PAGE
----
1978 Porsche 911 SC 3.0 Info
6-cyl. 2993cc/172hp FI
6-cyl. 2994cc/180hp FI
Curb Weight: 2315 lbs.
Vehicle Length: 168.9 in.
Wheel Base: 89.4 in.
1978 Porsche 911 SC 3.0 2dr Coupe Info
This is one of those rare times where I think the dark lighting is really helping this SC stand out. Silver is not always the most interesting exterior color and in direct sun it stands out, but not necessarily to its benefit. Here with its black accents, it looks really nice in the shade. The caveat, of course, is that it’s tough to get a good sense of the exterior condition under all that shade, but for the most part things look good. The interior also presents well and the velour inserts certainly provide a period correct and interesting contrast. It also looks in mostly original condition other than the presence of the front spoiler without the rear spoiler. Bidding currently sits at $32,600 with reserve unmet. It’s been a while since I’ve come across a first-year 911SC with this sort of mileage so I’ll be curious where this auction ends. There’s certainly a lot to like!
With the introduction of the SC Porsche also strated using galvanized steel. The huge rust issue of the middie (74-77) and the long nose (73 and earlier) cars was curbed substantially.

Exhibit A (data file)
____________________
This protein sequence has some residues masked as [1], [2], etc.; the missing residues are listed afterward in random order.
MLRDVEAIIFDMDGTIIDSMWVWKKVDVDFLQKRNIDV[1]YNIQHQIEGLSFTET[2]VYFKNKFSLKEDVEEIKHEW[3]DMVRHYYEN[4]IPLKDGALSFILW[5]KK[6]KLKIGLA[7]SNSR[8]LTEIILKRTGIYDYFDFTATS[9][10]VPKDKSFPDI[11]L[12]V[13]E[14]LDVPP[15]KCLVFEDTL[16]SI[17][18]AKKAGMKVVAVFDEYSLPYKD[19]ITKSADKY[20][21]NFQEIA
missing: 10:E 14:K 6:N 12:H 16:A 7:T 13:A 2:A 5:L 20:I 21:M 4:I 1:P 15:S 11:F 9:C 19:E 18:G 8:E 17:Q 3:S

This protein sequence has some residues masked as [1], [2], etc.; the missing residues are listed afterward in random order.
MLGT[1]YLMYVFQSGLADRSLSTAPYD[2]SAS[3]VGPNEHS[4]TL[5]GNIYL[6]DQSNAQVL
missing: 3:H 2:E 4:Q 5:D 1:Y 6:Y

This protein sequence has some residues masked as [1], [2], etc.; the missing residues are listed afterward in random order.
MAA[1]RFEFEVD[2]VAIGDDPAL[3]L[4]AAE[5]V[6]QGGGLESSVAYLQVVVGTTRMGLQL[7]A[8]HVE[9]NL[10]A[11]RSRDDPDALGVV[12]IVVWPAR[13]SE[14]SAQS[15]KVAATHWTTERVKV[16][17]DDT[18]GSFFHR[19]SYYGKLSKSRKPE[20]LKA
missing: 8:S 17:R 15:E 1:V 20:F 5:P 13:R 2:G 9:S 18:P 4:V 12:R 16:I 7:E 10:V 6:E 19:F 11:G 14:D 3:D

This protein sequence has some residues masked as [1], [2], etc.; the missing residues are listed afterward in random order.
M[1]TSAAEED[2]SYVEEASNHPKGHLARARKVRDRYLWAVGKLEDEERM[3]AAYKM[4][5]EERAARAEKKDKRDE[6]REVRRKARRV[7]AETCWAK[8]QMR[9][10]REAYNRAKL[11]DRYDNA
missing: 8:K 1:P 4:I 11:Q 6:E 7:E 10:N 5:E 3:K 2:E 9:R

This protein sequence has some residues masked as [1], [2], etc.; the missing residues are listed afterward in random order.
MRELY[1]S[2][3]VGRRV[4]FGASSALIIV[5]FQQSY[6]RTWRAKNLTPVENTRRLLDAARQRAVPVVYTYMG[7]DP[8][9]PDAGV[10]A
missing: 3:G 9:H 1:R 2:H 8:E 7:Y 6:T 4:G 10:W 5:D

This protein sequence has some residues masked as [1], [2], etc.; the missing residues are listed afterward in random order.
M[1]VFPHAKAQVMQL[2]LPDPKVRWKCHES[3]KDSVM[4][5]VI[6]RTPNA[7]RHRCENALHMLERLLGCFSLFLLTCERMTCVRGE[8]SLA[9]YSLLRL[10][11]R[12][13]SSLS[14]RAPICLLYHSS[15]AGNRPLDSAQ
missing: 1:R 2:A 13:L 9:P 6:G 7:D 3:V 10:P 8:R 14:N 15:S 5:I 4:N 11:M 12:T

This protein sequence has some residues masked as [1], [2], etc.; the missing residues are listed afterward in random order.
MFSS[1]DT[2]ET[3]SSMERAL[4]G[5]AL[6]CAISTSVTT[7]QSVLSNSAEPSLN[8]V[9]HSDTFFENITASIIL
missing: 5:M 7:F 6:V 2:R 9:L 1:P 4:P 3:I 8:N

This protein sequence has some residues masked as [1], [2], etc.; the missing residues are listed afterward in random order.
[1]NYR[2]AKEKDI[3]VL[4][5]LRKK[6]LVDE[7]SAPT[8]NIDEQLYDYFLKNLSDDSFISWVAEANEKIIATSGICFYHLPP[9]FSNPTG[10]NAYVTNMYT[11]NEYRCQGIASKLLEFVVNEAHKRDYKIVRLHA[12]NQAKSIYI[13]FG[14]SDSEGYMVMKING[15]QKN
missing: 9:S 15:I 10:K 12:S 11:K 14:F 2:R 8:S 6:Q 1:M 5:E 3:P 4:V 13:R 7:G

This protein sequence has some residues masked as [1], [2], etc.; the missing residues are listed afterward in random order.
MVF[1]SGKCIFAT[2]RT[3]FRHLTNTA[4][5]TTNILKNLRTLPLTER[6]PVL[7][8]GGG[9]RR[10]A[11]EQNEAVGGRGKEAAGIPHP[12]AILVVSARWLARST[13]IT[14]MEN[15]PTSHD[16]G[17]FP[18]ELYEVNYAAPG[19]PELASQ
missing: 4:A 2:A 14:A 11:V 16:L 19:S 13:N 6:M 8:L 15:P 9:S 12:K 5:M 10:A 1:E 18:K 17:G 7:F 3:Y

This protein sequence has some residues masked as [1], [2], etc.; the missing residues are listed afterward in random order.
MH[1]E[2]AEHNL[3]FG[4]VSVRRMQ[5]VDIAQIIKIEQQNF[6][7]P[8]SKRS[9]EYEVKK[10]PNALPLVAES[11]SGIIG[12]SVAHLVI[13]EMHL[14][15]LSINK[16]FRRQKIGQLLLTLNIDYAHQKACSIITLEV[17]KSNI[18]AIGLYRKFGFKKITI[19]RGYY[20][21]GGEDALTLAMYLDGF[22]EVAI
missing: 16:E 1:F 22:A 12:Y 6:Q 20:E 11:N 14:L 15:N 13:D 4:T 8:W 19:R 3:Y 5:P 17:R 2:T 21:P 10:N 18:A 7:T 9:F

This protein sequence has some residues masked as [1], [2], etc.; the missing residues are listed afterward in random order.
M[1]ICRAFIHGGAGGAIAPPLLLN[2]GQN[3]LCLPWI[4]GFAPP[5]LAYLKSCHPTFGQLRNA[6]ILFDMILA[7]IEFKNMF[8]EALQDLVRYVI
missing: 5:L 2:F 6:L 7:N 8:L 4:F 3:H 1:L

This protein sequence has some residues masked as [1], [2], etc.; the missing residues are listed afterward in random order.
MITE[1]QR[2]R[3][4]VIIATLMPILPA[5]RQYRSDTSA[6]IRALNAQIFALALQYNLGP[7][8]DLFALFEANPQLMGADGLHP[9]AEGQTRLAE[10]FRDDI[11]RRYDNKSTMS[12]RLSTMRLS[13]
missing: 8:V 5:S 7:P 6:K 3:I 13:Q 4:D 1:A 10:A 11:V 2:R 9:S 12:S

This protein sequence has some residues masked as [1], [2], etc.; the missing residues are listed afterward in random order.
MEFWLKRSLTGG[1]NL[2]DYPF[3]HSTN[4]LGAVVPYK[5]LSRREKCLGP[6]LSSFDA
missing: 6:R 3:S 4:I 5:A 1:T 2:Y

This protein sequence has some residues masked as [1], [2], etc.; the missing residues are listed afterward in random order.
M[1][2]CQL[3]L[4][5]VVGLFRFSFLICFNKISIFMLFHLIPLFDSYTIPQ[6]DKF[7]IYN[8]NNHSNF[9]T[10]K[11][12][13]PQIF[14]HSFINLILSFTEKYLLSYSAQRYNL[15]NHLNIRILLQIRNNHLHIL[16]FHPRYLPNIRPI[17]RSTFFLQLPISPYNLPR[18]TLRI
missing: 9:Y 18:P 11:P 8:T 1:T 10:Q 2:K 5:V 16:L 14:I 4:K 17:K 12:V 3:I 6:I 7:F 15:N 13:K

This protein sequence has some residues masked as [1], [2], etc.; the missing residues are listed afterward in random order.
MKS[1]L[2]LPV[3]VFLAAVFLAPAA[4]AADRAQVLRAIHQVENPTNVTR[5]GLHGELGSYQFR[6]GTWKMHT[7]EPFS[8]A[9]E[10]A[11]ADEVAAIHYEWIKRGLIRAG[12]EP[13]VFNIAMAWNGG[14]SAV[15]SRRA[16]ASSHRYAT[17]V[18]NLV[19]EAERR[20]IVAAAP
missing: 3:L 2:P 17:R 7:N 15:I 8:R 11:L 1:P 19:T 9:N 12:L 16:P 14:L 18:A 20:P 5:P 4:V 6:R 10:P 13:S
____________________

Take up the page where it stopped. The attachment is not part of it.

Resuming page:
I am getting the sense that this was an ROW car. The interior materials, the wind up windows, the no sunroof, and the amber lights are all saying ROW car to me. If that’s the case then it would have had the smaller bumper overriders too. It does not but the rubber trim on the drivers side rear does not appear to fit properly. Again, that leads me to think ROW. That of course means the miles are not accurate. Also the front rubber spoiler would not be factory.
Nice looking cat. The current bid is ALL the money if you asked me unless there is a paper trail for the miles and maintenance. The air cooled market has cooled off a bit in the last month or two.
Pardon my ignorance, but what’s an ROW car??
Cookie cutters, manual windows, no sunroof, cloth seats, no A/C and no mods….LOVE IT!
ROW is Porsche speak for Rest Of World – non US spec cars. So the mileage would be questionable since the cluster would have been changed upon importation. Personally I’d buy a ROW car if it had been properly federalized and was a bargain. Not sure this one qualifies.
I have no issue with buying an ROW car but as you say the deal would have to be right. I dont care if its federalized, in fact I would prefer its was still ROW stock.
The door jamb sticker identifies it as a US model. (Complies with all Federal Motor Vehicle Standards…) A federalized car would have a different sticker. All of the correct US equipment appears to be in place with the exception of the taillight lenses. The Euro spec taillight lenses on this car were readily available through many vendors and a pretty standard modification in the 1980s.
Early cars weren’t nearly as well equipped as the later ones. A certificate of authenticity and a shot of the build sticker would go a long way to help the presentation of this car.
911 speedometers are notorious for failing, so I would still be skeptical of the mileage claimed without service information to back it up.